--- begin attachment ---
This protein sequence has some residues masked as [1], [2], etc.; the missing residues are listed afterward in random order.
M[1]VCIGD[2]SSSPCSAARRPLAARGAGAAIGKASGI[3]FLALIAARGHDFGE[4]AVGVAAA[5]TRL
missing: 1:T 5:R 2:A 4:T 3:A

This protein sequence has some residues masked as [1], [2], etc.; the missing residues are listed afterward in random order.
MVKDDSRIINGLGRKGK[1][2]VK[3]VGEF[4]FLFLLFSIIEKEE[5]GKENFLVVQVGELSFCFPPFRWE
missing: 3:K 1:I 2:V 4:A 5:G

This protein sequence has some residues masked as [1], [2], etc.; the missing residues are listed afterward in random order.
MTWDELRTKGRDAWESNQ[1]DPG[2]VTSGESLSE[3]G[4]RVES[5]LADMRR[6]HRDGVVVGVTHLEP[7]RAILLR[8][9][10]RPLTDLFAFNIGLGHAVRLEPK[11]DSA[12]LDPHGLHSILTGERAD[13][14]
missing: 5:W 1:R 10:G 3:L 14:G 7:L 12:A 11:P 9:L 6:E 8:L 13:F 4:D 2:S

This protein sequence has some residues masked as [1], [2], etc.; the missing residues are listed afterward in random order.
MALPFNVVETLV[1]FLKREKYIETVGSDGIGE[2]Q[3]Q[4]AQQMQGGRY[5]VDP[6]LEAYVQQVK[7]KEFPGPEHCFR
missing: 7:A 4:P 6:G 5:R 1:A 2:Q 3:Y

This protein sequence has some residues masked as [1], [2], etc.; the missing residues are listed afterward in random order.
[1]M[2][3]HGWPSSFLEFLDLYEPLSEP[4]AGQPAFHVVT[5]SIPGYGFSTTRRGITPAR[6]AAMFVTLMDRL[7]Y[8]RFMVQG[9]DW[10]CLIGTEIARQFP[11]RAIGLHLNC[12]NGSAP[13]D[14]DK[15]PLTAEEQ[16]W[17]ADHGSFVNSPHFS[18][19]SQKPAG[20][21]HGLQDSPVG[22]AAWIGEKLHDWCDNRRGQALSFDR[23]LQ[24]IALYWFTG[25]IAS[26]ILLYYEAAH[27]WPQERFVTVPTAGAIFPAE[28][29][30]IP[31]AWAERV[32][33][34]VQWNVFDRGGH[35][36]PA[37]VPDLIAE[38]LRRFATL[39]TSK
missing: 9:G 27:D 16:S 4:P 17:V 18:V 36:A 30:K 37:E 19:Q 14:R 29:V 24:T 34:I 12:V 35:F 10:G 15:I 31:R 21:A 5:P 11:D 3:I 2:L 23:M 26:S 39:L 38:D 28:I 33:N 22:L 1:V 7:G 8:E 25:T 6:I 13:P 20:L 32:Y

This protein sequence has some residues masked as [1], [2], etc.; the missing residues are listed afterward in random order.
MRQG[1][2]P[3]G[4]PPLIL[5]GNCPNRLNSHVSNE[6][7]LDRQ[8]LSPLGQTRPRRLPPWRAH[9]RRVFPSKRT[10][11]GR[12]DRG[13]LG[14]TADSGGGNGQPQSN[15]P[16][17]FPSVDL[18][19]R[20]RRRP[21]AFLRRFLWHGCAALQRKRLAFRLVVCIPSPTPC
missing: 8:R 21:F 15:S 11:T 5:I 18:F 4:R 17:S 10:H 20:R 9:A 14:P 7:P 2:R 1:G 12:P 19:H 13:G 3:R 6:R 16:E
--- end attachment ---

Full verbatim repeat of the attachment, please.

This protein sequence has some residues masked as [1], [2], etc.; the missing residues are listed afterward in random order.
M[1]VCIGD[2]SSSPCSAARRPLAARGAGAAIGKASGI[3]FLALIAARGHDFGE[4]AVGVAAA[5]TRL
missing: 1:T 5:R 2:A 4:T 3:A

This protein sequence has some residues masked as [1], [2], etc.; the missing residues are listed afterward in random order.
MVKDDSRIINGLGRKGK[1][2]VK[3]VGEF[4]FLFLLFSIIEKEE[5]GKENFLVVQVGELSFCFPPFRWE
missing: 3:K 1:I 2:V 4:A 5:G

This protein sequence has some residues masked as [1], [2], etc.; the missing residues are listed afterward in random order.
MTWDELRTKGRDAWESNQ[1]DPG[2]VTSGESLSE[3]G[4]RVES[5]LADMRR[6]HRDGVVVGVTHLEP[7]RAILLR[8][9][10]RPLTDLFAFNIGLGHAVRLEPK[11]DSA[12]LDPHGLHSILTGERAD[13][14]
missing: 5:W 1:R 10:G 3:L 14:G 7:L 12:A 11:P 9:L 6:E 8:L 13:F 4:D 2:S

This protein sequence has some residues masked as [1], [2], etc.; the missing residues are listed afterward in random order.
MALPFNVVETLV[1]FLKREKYIETVGSDGIGE[2]Q[3]Q[4]AQQMQGGRY[5]VDP[6]LEAYVQQVK[7]KEFPGPEHCFR
missing: 7:A 4:P 6:G 5:R 1:A 2:Q 3:Y

This protein sequence has some residues masked as [1], [2], etc.; the missing residues are listed afterward in random order.
[1]M[2][3]HGWPSSFLEFLDLYEPLSEP[4]AGQPAFHVVT[5]SIPGYGFSTTRRGITPAR[6]AAMFVTLMDRL[7]Y[8]RFMVQG[9]DW[10]CLIGTEIARQFP[11]RAIGLHLNC[12]NGSAP[13]D[14]DK[15]PLTAEEQ[16]W[17]ADHGSFVNSPHFS[18][19]SQKPAG[20][21]HGLQDSPVG[22]AAWIGEKLHDWCDNRRGQALSFDR[23]LQ[24]IALYWFTG[25]IAS[26]ILLYYEAAH[27]WPQERFVTVPTAGAIFPAE[28][29][30]IP[31]AWAERV[32][33][34]VQWNVFDRGGH[35][36]PA[37]VPDLIAE[38]LRRFATL[39]TSK
missing: 9:G 27:D 16:S 4:P 17:V 18:V 36:A 30:K 37:E 19:Q 14:R 29:V 24:T 34:I 12:V 35:F 10:G 15:I 31:R 21:A 5:P 11:D 3:I 2:L 23:M 26:S 39:L 38:D 28:I 33:N 22:L 1:V 7:G 8:E 25:T 6:I 13:P 20:L 32:Y

This protein sequence has some residues masked as [1], [2], etc.; the missing residues are listed afterward in random order.
MRQG[1][2]P[3]G[4]PPLIL[5]GNCPNRLNSHVSNE[6][7]LDRQ[8]LSPLGQTRPRRLPPWRAH[9]RRVFPSKRT[10][11]GR[12]DRG[13]LG[14]TADSGGGNGQPQSN[15]P[16][17]FPSVDL[18][19]R[20]RRRP[21]AFLRRFLWHGCAALQRKRLAFRLVVCIPSPTPC
missing: 8:R 21:F 15:S 11:T 5:I 18:F 4:R 17:S 10:H 20:R 9:A 14:P 7:P 2:R 1:G 12:P 19:H 13:G 3:R 6:R 16:E